(Online Course) Pub Ad for IAS Mains: Administrative Reforms since Independence: Problems of Implementation (Paper -2)

(Online Course) Public Administration for IAS Mains Exams

Topic: Administrative Reforms since Independence: Problems of Implementation

A policy by itself cannot solve problems: it has to be implemented and n implementation strategy requires to be meticulously planned which demands efficiency to implement a reform and what is more, institutionalize it. Mere acceptance of a report is not enough. As functionaries are accustomed to the older order of things there is always a risk of their reverting to past practices unless strong efforts are made to institutionalize the reforms. Civil servants, looking after implementation must definitely be a cut above the rest, as they would be called upon to display vision, drive and imagination in the handling of administrative reform. Administrative reform must not be taken as a routine job: the ringing in of a new order requires extra effort and drive.

A strong minister must be put in charge of the reform agency: this is part of the larger requirement of an assured political stability in the country. A systemic reform necessarily confronts numerous problems strewn all over its path including its follow-up stages. All this demands high-quality leadership. Nor must one expect miraculous change in public administration immediately after the administrative reform has been implemented fully. Reform is a slow, complex exercise and quick results cannot be expected. Monitoring, reporting and evaluating de them hard mechanisms too require to be developed.

Implementation has been the proverbial Achilles’ heel of models administrative reform in India. Recommendations of administrative reform are too plentiful, easily remindful of the leaves in Vallambrosa. The distressing fact is that India’s implementation record has been dism poor. Implementation must be consciously taken into account and well planned while engaged in tasks of formulation of administrative reform recommendations. Implementability of any particle recommendation must be seriously weighed by administrative reformers. Also administrative growth confronts definite limits which’ a reformer may ignore at his own peril. It has never been contended that administrative reform in India has no future. What is asserted here is that a bold non-stop incremental must preferably inform administrative reform: the administration can be strengthened only gradually requires continuous top level leadership and monitoring particularly at the follow up stage. What generally happens is that the more pedestrian a recommendation the greater is the chance of its acceptance, and implementation. But the critically crucial recommendations in a report may be one or two: when such recommendations do not gain implementation, little impact is likely to be made on the system, One such recommendation for example, made by the much-quoted Administrative Reforms Commission (1966-70) was in its report on personnel administration relating to ‘road to the top: By Side-tracking this recommendation the much-needed structural reform of Indian administration was overlooked and a rare opportunity was missed.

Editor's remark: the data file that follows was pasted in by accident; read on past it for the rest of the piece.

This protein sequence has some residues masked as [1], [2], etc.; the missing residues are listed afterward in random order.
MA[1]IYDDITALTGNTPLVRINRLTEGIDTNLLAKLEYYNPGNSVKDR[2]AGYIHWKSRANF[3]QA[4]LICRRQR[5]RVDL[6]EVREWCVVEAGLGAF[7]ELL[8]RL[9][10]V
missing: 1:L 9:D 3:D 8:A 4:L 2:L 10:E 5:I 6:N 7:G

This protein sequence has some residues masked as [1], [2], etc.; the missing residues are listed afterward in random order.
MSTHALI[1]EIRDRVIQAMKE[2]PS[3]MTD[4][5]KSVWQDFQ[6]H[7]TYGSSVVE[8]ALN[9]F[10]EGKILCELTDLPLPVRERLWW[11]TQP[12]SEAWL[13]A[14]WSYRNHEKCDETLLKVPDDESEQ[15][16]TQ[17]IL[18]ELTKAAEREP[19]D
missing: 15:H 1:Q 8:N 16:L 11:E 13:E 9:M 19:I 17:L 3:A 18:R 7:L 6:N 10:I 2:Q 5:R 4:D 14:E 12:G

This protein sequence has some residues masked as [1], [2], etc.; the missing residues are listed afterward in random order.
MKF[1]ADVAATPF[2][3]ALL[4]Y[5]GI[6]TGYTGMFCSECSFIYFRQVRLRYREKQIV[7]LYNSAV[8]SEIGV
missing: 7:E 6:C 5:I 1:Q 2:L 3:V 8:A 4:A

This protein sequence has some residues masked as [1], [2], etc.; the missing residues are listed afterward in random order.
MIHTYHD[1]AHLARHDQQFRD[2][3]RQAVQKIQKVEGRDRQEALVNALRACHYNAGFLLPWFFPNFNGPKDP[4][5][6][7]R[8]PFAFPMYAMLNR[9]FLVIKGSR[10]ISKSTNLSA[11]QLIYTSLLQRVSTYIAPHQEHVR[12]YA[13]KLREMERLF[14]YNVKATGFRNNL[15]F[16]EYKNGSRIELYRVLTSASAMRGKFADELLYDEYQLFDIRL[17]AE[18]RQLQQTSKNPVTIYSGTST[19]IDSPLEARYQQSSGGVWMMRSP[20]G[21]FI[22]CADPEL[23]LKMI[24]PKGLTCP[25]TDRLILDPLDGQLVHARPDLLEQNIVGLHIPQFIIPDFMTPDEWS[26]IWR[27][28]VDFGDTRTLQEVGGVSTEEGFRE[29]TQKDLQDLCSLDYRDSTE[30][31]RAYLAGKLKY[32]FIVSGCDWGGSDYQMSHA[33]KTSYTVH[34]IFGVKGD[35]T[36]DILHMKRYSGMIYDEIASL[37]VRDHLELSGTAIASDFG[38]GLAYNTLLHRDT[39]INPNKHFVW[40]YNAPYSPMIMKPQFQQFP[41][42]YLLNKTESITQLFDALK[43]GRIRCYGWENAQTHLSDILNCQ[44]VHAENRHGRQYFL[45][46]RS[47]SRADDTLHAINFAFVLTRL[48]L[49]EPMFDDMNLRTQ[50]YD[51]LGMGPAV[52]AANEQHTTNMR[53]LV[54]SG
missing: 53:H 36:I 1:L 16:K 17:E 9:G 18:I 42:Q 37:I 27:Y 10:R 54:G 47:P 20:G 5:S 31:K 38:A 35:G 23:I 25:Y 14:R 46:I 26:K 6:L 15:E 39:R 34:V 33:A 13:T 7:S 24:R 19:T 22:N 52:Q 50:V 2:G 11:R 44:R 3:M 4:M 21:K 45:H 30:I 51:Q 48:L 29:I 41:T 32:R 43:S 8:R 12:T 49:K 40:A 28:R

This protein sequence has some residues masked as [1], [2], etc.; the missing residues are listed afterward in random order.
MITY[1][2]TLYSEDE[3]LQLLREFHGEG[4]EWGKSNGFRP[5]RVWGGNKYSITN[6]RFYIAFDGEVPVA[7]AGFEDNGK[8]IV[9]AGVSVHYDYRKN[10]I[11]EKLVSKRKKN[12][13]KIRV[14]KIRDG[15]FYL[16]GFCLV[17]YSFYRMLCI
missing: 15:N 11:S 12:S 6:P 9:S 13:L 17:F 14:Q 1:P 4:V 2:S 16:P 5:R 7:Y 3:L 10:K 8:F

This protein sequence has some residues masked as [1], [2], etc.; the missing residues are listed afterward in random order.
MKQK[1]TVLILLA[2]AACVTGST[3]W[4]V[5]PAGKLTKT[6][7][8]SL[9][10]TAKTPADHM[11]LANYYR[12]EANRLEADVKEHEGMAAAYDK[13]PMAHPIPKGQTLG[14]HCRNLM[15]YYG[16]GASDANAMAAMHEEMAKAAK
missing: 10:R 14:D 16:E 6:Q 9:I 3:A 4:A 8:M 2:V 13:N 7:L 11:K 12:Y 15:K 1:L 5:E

In short, administrative reform is a slow meandering process, requiring enormous patience and tact. In his book Administrative Reform Comes of Age, Gerald Caiden concludes, ‘Administrative reform difficult and fraught with problems. It rarely succeeds as expected and usually fails through faulty implementation’. No proposal for reform is likely to be effective if there is no significant change in mindset of the bureaucracy. An attitudinal and behavioural revolution must animate India’s bureaucracy frozen as it is in the antiquated mould of colonial culture. The new slogan should be service wit smile, not after a mile! India’s foremost need, today, is to repair and reconstruct the country’s public administration even though the country shows a proneness to set up a committee on administrative reform at the slightest provocation. A serious approach to administrative reform must follow a system path. Public administration of the land has become too unwieldy picking up a lot of non-essential work, resulting in blatant oversizing.

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